“Hundreds of millions of philanthropic dollars are squandered through donations to organizations that have no impact whatsoever.” That’s the blunt assessment of Stanford’s Paul Brest and environmental policy leader Hal Harvey, who recommend that donors apply key businesses principles to the concept of philanthropy before giving money. They identify the essential steps of developing an investment strategy: clarify the problem, understand the needs of the beneficiaries, understand the root causes of the problem, articulate the intended outcome, design a plan, and seek feedback. Often, they note, these steps are not as straightforward as they seem. For instance, if donors want to address AIDS/HIV in sub-Saharan Africa, whom will they target—those who are already infected and need curative drugs, or those who are at risk from contracting the disease and would benefit from preventive measures? “You can’t define the problem without describing the intended beneficiaries of your potential solution,” write Brest and Harvey. Their smart approach helps donors make maximum impact. (Stanford Business Books, US$29.95)

Future First


Today, all the talk of business is about innovation—but to be truly innovative, companies can’t just streamline processes and invent new products, says consultant Alice Mann, who is also a lecturer at Columbia. They need to tackle three of the wicked problems that will profoundly impact the global economy: climate change, which will push companies to invent clean energy solutions; resource scarcity, which will force them to develop new manufacturing methods; and changing demographics, which will require employers to redefine how people work. The “future first” businesses that will succeed in this chaotic environment are committed to one or more of five practices, says Mann: They embrace sustainability as an innovation challenge; focus on the future, not the present; create solutions that synthesize opposing ideas; rely on transparency and values in their decision making; and seek solutions that can have impact outside their own walls. “Seemingly intractable problems are the ultimate test of innovation,” she writes. “They force businesses to think creatively about huge challenges.” (Routledge, US$22)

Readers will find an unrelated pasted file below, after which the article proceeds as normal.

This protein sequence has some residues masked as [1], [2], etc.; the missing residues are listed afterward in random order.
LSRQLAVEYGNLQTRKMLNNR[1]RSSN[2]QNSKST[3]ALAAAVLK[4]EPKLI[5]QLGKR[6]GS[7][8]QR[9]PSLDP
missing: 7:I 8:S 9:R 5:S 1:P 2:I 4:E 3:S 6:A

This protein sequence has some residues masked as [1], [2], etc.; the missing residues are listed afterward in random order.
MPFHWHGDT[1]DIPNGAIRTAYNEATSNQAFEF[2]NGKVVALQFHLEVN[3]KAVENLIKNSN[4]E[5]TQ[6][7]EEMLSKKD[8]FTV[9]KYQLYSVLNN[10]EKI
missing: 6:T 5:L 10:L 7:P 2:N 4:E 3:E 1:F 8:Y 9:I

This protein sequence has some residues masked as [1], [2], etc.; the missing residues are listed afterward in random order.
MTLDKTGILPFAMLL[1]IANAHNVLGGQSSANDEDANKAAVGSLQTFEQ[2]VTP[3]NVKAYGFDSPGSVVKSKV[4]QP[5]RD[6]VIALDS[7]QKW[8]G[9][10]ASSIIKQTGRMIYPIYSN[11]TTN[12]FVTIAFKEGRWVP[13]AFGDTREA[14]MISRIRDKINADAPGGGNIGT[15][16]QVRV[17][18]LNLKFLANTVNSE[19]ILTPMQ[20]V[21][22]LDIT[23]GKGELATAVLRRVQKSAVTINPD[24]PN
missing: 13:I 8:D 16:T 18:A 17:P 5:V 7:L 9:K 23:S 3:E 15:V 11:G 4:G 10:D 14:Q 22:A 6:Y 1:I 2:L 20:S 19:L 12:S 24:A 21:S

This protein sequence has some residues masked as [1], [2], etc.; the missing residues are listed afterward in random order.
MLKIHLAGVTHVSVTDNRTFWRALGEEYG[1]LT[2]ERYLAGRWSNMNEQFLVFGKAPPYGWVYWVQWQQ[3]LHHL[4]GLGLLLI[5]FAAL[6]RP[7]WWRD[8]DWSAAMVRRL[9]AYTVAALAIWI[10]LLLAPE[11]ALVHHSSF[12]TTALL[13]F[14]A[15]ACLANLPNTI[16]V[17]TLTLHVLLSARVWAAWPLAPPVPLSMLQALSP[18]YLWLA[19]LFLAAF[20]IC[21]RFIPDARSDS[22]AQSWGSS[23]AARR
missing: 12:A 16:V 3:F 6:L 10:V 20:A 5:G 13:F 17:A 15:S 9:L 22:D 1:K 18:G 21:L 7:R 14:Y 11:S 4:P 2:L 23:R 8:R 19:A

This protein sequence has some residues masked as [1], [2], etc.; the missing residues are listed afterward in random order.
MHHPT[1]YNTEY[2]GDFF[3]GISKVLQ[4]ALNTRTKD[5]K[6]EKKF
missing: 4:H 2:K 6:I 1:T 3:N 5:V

The Pan Industrial Revolution


When Richard D’Aveni looks ahead, he sees way past the 4th Industrial Revolution. Instead, the Dartmouth professor expects the future to be shaped by “pan-industrial” behemoths that “link and adroitly control hundreds of thousands of business processes, creating unprecedented efficiencies and opening up opportunities to create businesses with levels of flexibility, diversification, and size unheard of in the past.” These businesses will be built around or enabled by additive manufacturing (AM), of which 3D printing is just the most well-known example. AM is already being used to create everything from clothing to houses to fighter jets—in less time, at lower costs, and with fewer environmental impacts than traditional methods. Add in the fact that AM products can be easily customized, produced on-site, and quickly updated, and you have a formula for wholly overhauling today’s supply chain. AM can solve global problems like homelessness, he notes, by allowing cheap prefab housing; it also might lead to darker consequences like rampant unemployment. One thing D’Aveni is sure of: The future of AM is almost here. (Houghton Mifflin Harcourt, US$28)

 What's Your Digital Business Model?


Are you prepared for the massive ways digital technologies will disrupt your industry? The companies that flourish most in the future will be those that wholly embrace the digital revolution in one of two business models, predict Peter Weill and Stephanie Woerner of MIT. They will become either omnichannel organizations, such as banks and energy companies, with integrated value chains that “create multiproduct, multichannel customer experiences to address life events”; or ecosystem drivers, such as Amazon, that run a coordinated network of services that deliver value to everyone from suppliers to customers. In either of these models—where both risk and reward can be phenomenal—businesses must have a deep understanding of what their customers want, how they buy and use products, and what problems they’re hoping to solve. “We see the trend moving toward individual and business customers preferring only one, or maybe two, powerful ecosystem drivers in each domain,” write Weill and Woerner. The secret for businesses is to become one of those preferred providers now. (Harvard Business Review Press, US$32)